Why Industry 4.0?
Today, a fourth industrial revolution is disrupting our lives, societies, economy and jobs. Often called Industry 4.0, this trend refers to the fusion of the physical and the digital realms, brought on by technology and enabled by advances in the availability of data, hardware components and software versatility.
As a result, people, things and enterprises are all better informed and more capable of intelligent decision-making than ever before.
What happened to Industry 2.0 and 3.0?
The first onset of industrialization began at the end of the 18th century (Industry 2.0) with the invention of steam power and the ability to mass produce goods, which followed almost a century later. Industry 3.0 commenced in the 70’s when computational power developments allowed us to build connected machines. Both of these global shifts ultimately led to where we are today – faster, more efficient and more intelligent, thanks to how we work with data.
Creating smart factories
Industry 4.0 is already affecting numerous aspects of modern life and just like Industry 2.0 and 3.0, it, too, has a significant impact on business, and, you guessed right… industry. Whereas manufacturing facilities were already automated prior to Industry 4.0, they were not able to make any decisions independently of humans.
Someone wearing a lab coat and sitting at the plant’s office had to predefine what, how much and when to produce. The machines, none the wiser, simply worked and made what they were told, without asking any questions. When they produced too much of the wrong item, the man in the lab coat was to blame, and things would usually carry on the same way.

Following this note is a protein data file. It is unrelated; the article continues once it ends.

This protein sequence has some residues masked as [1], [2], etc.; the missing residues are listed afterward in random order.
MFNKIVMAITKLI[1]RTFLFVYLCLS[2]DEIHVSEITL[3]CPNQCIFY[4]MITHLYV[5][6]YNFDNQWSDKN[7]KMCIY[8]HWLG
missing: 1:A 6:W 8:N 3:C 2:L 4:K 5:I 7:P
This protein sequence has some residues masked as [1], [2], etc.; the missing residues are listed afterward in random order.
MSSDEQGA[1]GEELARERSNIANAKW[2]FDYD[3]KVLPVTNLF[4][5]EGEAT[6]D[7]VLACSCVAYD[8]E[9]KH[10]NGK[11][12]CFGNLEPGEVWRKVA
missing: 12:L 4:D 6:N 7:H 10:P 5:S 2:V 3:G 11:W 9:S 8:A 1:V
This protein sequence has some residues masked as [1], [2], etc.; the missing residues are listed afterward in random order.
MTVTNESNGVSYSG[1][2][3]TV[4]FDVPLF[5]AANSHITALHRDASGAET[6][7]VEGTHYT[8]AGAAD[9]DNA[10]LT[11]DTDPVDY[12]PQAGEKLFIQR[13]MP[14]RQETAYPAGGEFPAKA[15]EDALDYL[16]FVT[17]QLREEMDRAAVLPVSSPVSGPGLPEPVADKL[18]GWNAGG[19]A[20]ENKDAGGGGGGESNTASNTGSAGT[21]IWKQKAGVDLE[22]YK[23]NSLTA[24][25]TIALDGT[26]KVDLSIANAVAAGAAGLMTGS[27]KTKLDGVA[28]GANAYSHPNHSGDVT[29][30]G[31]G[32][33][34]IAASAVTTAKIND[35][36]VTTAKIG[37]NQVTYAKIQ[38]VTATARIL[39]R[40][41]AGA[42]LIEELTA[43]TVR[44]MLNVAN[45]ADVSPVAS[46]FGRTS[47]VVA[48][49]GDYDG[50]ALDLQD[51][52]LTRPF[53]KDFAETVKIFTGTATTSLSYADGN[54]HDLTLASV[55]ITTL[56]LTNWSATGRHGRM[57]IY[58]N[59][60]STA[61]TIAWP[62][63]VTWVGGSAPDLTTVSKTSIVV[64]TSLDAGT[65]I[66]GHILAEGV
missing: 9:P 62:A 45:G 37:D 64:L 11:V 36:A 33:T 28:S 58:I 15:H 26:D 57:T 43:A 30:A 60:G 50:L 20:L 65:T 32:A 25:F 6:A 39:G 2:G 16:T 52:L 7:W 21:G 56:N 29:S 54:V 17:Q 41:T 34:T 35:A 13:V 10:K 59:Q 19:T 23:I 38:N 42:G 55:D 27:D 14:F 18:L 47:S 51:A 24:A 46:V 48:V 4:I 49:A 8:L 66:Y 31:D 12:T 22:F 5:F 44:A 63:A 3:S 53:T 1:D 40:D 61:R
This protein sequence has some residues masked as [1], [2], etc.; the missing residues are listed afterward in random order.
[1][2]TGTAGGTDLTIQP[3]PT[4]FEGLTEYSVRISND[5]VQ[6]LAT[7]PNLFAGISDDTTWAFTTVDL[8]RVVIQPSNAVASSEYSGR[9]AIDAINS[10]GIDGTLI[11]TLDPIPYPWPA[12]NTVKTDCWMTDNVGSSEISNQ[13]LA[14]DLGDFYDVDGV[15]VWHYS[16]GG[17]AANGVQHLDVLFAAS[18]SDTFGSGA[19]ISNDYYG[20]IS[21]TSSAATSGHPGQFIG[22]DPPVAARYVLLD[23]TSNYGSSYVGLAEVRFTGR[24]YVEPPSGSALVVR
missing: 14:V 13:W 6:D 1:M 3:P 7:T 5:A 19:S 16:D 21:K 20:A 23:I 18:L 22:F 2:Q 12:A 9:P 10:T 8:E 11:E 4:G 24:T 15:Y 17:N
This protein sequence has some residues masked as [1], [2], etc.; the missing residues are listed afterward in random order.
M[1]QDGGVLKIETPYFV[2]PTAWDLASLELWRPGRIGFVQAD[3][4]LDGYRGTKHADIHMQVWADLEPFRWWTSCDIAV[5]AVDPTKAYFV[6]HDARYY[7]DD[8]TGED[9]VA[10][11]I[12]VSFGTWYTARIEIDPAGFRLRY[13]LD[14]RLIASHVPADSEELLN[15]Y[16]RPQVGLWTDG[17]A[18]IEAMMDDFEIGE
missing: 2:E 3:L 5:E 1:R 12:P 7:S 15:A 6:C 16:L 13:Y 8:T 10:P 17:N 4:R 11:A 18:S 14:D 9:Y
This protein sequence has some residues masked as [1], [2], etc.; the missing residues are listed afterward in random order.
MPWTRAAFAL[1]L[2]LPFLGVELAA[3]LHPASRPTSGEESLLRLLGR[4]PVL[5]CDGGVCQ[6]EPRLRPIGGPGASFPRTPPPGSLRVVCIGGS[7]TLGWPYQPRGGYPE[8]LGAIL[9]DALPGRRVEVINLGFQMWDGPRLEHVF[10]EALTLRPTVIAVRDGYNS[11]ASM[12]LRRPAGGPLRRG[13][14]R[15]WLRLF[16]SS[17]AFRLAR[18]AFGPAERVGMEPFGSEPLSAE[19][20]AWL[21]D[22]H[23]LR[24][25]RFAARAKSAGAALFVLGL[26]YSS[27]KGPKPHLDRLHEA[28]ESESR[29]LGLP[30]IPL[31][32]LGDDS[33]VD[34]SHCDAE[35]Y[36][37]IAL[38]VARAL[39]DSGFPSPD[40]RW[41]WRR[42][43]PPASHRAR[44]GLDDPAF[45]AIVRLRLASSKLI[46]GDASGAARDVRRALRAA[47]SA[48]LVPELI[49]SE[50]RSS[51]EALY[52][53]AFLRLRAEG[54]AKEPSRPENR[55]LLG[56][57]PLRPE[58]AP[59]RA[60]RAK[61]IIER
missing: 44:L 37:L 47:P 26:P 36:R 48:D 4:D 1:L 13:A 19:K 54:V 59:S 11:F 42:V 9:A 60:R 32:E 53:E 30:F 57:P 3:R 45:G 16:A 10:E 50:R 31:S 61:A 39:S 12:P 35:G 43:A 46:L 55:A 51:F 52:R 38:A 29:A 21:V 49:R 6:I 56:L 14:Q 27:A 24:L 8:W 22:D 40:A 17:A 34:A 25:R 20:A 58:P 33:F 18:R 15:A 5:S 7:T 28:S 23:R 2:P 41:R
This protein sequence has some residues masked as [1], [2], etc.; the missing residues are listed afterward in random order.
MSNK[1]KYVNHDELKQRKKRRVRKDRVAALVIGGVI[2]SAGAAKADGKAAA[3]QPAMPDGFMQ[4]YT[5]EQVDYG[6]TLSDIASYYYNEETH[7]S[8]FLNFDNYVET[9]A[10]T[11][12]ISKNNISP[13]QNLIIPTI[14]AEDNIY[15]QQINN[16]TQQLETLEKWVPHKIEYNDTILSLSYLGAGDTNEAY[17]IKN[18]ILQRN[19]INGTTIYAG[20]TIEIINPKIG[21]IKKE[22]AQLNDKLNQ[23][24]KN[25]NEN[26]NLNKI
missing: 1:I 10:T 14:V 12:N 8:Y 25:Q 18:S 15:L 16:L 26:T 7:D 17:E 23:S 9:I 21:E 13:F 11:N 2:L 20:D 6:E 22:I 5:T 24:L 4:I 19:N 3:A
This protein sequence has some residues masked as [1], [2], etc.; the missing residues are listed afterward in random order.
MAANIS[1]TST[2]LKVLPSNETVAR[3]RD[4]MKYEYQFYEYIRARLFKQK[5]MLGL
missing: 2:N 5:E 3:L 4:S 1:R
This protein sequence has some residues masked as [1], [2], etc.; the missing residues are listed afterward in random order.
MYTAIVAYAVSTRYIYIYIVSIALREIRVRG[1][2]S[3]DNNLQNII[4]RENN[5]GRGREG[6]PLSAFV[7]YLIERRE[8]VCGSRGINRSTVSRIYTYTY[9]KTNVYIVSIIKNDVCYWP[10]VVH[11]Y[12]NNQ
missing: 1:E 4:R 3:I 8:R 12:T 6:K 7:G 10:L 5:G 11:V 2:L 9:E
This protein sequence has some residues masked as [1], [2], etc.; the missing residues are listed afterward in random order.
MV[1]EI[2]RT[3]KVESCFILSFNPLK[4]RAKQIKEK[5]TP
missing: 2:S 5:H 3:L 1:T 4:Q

Today, through IoT (the Internet of Things) and cloud computing, factories are getting smart, cyber-physical systems communicate with each other and with people in real time. Machines are capable of making most manufacturing decisions without guidance. They know what’s best for the enterprise because they are informed and they have access to important data that affects their operations directly.
Transparency in enterprises
Gone are the days when every department meticulously protected their own data and analytics, existing in silos. The organizations of the future share data across participants in the value chain, ensuring intelligence is available to everyone who needs to make any decisions, from the simplest to the most complex. Connected robots, production lines, technicians and machine operators all have access to it, and they are trained on how to use it. This ensures not only the most optimal production schedules and cycles but also the best manufacturing outcomes, in line with current market demand.
Strong customer focus
Collaboration in a connected world is easier than ever because everyone has access to the same set of data and is working towards the same end goals. The focus now is on the end consumers and their needs, which inform all areas of the organization and shape their raison d’etre.
In emerging markets, factories are still disconnected, raw materials are costly and in short supply. Applying the principles of Industry 4.0 and remodelling those types of production environments to incorporate reliance on data, could be a major game-changer.
Investments in solutions
Investments and innovations in the manufacturing sector are sure to bring on many improvements in various sectors and can be further amplified by advances in data analytics and AI. Factors like data security and edge computing are becoming more important when developing future-proof, integrated solutions.
Staffing smart factories
Making the most of intelligent, networked systems and automated production environments requires the recruitment and retention of knowledge workers – tech savvy, new generation engineers and architects who can work across hardware platforms and programming languages to make the most of this unprecedented level of connectivity. Finding them isn’t always easy or cost-effective and that’s when outsourcing these services to experienced, professional teams becomes a more viable option.
Copywriting: Ina Danova